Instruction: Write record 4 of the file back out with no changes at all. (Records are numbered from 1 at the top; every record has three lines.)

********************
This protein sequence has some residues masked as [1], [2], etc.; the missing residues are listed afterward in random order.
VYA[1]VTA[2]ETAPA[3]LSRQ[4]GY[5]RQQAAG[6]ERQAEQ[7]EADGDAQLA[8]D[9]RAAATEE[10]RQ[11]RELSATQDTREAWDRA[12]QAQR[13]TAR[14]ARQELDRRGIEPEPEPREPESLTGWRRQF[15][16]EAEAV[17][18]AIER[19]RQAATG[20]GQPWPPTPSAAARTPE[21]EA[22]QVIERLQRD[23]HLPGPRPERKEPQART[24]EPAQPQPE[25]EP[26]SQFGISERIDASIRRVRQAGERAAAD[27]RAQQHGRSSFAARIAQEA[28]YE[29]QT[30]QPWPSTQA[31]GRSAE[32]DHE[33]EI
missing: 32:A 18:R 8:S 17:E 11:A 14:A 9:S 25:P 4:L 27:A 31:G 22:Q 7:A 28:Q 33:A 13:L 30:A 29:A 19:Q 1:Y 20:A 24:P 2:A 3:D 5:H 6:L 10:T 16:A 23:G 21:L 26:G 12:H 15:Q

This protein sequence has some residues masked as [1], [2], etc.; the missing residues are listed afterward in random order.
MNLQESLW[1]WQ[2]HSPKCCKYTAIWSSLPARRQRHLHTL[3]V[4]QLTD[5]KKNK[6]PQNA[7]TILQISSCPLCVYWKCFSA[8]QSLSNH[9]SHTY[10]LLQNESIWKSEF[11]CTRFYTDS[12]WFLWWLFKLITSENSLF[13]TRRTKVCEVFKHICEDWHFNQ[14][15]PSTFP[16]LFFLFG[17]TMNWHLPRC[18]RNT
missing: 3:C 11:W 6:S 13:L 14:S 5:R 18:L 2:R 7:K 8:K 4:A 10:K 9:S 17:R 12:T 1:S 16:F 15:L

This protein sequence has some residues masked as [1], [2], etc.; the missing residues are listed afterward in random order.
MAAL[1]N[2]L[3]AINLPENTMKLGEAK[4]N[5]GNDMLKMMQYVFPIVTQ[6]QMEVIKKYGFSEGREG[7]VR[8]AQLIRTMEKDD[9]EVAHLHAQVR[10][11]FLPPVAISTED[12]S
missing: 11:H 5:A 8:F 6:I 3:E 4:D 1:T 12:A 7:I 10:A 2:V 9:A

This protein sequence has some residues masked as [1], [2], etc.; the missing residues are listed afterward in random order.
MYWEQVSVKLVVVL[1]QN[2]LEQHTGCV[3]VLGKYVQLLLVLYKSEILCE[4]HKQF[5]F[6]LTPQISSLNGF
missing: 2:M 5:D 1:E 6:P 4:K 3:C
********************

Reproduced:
This protein sequence has some residues masked as [1], [2], etc.; the missing residues are listed afterward in random order.
MYWEQVSVKLVVVL[1]QN[2]LEQHTGCV[3]VLGKYVQLLLVLYKSEILCE[4]HKQF[5]F[6]LTPQISSLNGF
missing: 2:M 5:D 1:E 6:P 4:K 3:C